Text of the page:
School District Not Liable For Teacher’s Sex Acts With Student

There were rumors floating around about Kelly Sweet, an eighth-grade teacher in the St. Francis School District south of Milwaukee. Some thought she had “a crush” on a student. Her colleagues complained that she “blurred the line” with students and treated them like friends, reports Courthouse News Service. However, even the teacher who was her most ardent critic did not suspect illegal activity.

The school district investigated the matter, interviewed Sweet, and found no proof of misconduct. But Sweet eventually pleaded guilty to criminal charges involving kissing, and possibly “petting,” one of her students after the victim’s mother found inappropriate text messages on his cell phone.

Despite the district’s suspicions, the possibly preventable sex abuse was not the district’s fault, the Seventh Circuit U.S. Court of Appeals has ruled. Though the principal and superintendant knew of Sweet’s possibly inappropriately close relationship with her students, Judge Richard Posner explained: “to know that someone suspects something is not to know the something and does not mean the something is obvious.”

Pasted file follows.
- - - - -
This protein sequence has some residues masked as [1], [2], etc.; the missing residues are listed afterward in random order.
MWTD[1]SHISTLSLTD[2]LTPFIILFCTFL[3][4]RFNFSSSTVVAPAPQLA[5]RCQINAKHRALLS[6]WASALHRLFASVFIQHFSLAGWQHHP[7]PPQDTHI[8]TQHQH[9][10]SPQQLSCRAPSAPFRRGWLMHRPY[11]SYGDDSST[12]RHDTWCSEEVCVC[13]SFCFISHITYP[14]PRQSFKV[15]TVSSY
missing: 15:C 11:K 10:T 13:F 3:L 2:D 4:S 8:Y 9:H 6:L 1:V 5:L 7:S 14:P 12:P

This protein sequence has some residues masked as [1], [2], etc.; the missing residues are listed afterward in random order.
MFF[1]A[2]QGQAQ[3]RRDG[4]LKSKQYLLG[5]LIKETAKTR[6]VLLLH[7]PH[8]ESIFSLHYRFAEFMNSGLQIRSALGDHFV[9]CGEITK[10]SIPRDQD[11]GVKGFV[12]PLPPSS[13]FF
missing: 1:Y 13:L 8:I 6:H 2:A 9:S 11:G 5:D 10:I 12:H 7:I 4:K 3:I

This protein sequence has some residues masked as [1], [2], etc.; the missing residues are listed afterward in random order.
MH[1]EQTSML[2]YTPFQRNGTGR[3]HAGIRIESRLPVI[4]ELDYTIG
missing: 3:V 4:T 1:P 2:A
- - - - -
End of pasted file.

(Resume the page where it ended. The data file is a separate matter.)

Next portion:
Ummmm… yes. And this is why we need lawyers for our cases. Judges sometimes don’t speak English.

What he meant to say is that districts can’t punish their employees on mere suspicions. Once they investigated the matter and found no evidence of wrongdoing, their hands were tied. Someone can’t be fired because her coworkers think she is too nice to students but not breaking any laws. In addition, once proof was available after the scandal broke, Sweet was fired. The district did everything reasonably possible under the circumstances.

A school district can only be held vicariously liable for the illegal acts of an employee when it has “actual notice of” and is “deliberately indifferent to” employee misconduct. And to paraphrase Judge Posner, knowing about a suspicion of misconduct is not the same as knowing of misconduct. While Kelly Sweet may be liable for sexual harassment and assault of the student under the federal Title IX statute, the district can’t be held liable for not terminating her on mere schoolhouse rumors.

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School District Not Liable For Teacher’s Sex Acts With Student